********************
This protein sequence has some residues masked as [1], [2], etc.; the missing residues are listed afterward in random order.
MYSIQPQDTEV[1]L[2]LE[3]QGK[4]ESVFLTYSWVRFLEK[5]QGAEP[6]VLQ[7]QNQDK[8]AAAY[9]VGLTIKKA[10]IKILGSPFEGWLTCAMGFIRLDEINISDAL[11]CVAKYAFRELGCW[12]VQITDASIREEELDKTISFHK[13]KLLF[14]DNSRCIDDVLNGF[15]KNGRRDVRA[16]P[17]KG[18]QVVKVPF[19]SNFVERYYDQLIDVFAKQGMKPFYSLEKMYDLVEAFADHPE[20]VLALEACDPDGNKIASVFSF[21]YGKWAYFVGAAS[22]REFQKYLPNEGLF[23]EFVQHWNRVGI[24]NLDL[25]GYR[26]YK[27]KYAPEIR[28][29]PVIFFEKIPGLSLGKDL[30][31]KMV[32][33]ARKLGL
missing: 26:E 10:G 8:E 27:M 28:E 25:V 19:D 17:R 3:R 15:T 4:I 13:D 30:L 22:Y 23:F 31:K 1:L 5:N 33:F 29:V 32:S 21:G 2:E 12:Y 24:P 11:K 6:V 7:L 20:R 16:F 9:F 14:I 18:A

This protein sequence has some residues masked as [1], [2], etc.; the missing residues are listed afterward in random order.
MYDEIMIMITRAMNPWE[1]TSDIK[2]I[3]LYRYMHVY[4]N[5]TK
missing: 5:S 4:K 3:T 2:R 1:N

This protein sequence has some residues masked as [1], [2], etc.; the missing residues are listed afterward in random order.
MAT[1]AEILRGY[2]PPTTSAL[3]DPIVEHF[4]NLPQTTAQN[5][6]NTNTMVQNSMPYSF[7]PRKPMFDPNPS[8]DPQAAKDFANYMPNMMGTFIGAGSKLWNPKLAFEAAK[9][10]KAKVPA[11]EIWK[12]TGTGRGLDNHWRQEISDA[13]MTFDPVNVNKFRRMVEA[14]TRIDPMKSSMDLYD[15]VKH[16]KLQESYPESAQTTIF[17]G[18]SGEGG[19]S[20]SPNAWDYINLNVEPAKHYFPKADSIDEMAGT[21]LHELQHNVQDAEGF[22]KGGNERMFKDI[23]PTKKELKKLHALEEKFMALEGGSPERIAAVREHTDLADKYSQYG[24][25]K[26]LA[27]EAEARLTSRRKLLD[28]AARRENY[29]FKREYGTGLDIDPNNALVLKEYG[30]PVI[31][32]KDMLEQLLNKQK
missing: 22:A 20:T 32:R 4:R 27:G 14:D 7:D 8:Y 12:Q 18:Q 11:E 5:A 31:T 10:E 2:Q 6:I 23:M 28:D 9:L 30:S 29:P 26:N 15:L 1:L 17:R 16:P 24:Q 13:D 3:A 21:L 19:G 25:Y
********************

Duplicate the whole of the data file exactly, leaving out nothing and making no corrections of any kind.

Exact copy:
This protein sequence has some residues masked as [1], [2], etc.; the missing residues are listed afterward in random order.
MYSIQPQDTEV[1]L[2]LE[3]QGK[4]ESVFLTYSWVRFLEK[5]QGAEP[6]VLQ[7]QNQDK[8]AAAY[9]VGLTIKKA[10]IKILGSPFEGWLTCAMGFIRLDEINISDAL[11]CVAKYAFRELGCW[12]VQITDASIREEELDKTISFHK[13]KLLF[14]DNSRCIDDVLNGF[15]KNGRRDVRA[16]P[17]KG[18]QVVKVPF[19]SNFVERYYDQLIDVFAKQGMKPFYSLEKMYDLVEAFADHPE[20]VLALEACDPDGNKIASVFSF[21]YGKWAYFVGAAS[22]REFQKYLPNEGLF[23]EFVQHWNRVGI[24]NLDL[25]GYR[26]YK[27]KYAPEIR[28][29]PVIFFEKIPGLSLGKDL[30][31]KMV[32][33]ARKLGL
missing: 26:E 10:G 8:E 27:M 28:E 25:V 19:D 17:R 3:R 15:T 4:I 13:D 30:L 22:Y 23:F 31:K 1:L 5:N 33:F 29:V 32:S 21:G 2:E 12:Y 24:P 11:K 6:V 7:L 20:R 16:F 9:F 14:I 18:A

This protein sequence has some residues masked as [1], [2], etc.; the missing residues are listed afterward in random order.
MYDEIMIMITRAMNPWE[1]TSDIK[2]I[3]LYRYMHVY[4]N[5]TK
missing: 5:S 4:K 3:T 2:R 1:N

This protein sequence has some residues masked as [1], [2], etc.; the missing residues are listed afterward in random order.
MAT[1]AEILRGY[2]PPTTSAL[3]DPIVEHF[4]NLPQTTAQN[5][6]NTNTMVQNSMPYSF[7]PRKPMFDPNPS[8]DPQAAKDFANYMPNMMGTFIGAGSKLWNPKLAFEAAK[9][10]KAKVPA[11]EIWK[12]TGTGRGLDNHWRQEISDA[13]MTFDPVNVNKFRRMVEA[14]TRIDPMKSSMDLYD[15]VKH[16]KLQESYPESAQTTIF[17]G[18]SGEGG[19]S[20]SPNAWDYINLNVEPAKHYFPKADSIDEMAGT[21]LHELQHNVQDAEGF[22]KGGNERMFKDI[23]PTKKELKKLHALEEKFMALEGGSPERIAAVREHTDLADKYSQYG[24][25]K[26]LA[27]EAEARLTSRRKLLD[28]AARRENY[29]FKREYGTGLDIDPNNALVLKEYG[30]PVI[31][32]KDMLEQLLNKQK
missing: 22:A 20:T 32:R 4:R 27:G 14:D 7:D 8:Y 12:Q 18:Q 11:E 5:A 31:T 10:E 2:Q 6:I 23:M 28:D 9:L 30:S 29:P 26:N 15:L 1:L 17:R 16:P 24:Q 13:D 3:A 21:L 19:G 25:Y